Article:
Second to the PlayStation 2 lies theNintendo DS handheld with 26% and Nintendo also takes the third andfourth spots with the older Game Boy (17%) and their smash hit Wii(16%).
Just less than one in ten console owners had non-specified consoles, which presumable embraces the likes of Sega's Dreamcast.
  
Fanboys may be ready to fight to the death for their console of choice, but a new survey by Forrester shows that nearly half of all Europeans play computer games on multiple platforms, with the PC still the favourite for gaming.

Forrester's survey into gaming reveals some interesting facts about gaming in Europe, including the fact that nearly three quarters (73%) of Europeans with access to an internet connection play some form of computer games.

60% of those polled declared the PC as their platform of choice, with twice as many people playing games on a desktop PC (49%) than do on a laptop (23%).

One third of online Europeans play their video games on consoles – although 41% have a console in their household – suggesting that many consoles are for the kids, or lay dormant for long periods.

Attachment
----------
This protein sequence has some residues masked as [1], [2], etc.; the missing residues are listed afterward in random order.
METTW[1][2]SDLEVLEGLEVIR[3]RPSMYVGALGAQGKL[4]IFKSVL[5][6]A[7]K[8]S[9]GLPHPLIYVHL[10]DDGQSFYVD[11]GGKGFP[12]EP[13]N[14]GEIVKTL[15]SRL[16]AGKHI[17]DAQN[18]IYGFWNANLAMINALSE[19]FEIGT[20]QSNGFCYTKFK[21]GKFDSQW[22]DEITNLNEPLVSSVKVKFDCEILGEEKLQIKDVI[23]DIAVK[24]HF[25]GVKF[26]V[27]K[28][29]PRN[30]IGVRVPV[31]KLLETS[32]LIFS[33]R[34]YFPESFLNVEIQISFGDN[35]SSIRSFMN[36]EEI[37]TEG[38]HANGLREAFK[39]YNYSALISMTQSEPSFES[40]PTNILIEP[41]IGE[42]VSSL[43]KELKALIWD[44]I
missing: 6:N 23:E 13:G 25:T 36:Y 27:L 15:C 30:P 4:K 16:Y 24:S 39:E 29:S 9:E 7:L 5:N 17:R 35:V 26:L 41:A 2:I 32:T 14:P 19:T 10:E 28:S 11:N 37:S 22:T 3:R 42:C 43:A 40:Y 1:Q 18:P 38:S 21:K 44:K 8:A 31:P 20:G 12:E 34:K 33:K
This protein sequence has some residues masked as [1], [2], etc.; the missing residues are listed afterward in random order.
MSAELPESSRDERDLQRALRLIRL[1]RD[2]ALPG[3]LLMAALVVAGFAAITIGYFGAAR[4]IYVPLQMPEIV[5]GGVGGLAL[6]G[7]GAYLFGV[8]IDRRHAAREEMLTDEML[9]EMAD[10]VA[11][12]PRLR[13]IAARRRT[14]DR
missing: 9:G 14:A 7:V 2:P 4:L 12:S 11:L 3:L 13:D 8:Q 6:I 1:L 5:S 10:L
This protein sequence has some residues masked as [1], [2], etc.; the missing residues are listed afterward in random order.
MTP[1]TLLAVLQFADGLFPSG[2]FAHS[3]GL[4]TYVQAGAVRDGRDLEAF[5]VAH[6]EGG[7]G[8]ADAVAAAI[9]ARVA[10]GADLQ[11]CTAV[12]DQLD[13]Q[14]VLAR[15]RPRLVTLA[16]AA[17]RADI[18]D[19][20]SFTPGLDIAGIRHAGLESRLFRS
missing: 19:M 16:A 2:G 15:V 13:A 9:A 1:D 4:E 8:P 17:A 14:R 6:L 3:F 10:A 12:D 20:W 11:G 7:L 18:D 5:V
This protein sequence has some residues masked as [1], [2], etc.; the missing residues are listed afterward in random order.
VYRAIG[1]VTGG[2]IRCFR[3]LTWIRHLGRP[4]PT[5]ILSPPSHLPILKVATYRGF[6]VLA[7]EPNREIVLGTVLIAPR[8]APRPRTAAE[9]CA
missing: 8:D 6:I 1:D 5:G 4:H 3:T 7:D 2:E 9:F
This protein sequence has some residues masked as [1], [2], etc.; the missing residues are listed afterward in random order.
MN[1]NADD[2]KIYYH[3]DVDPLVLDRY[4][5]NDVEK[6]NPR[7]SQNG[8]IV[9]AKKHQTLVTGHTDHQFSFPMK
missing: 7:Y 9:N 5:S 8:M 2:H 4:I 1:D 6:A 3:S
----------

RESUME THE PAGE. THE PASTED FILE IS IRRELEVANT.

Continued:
There is good news for handhelds such as the Sony PSP and Nintendo DS, along with the burgeoning mobile phone gaming markets, with 20% of consumers using the former and 27% using their phones for gaming – a combined share of 47% and second only behind desktop PCs.

Interestingly, 43% of those polled played games on more than one platform.

PlayStation 2 still dominant

The powerhouse of the last decade of gaming – Sony' s PlayStation 2 is still the dominant player in its sector owned by 60% of those with a console. The PlayStation 3 holds a seven per cent share, still some way behind the original PlayStation One which has 14%.

The Xbox 360 is also a little behind its successor the Xbox – but only a single percentage point divides Microsoft's consoles, with the former on 11% and the original 12%.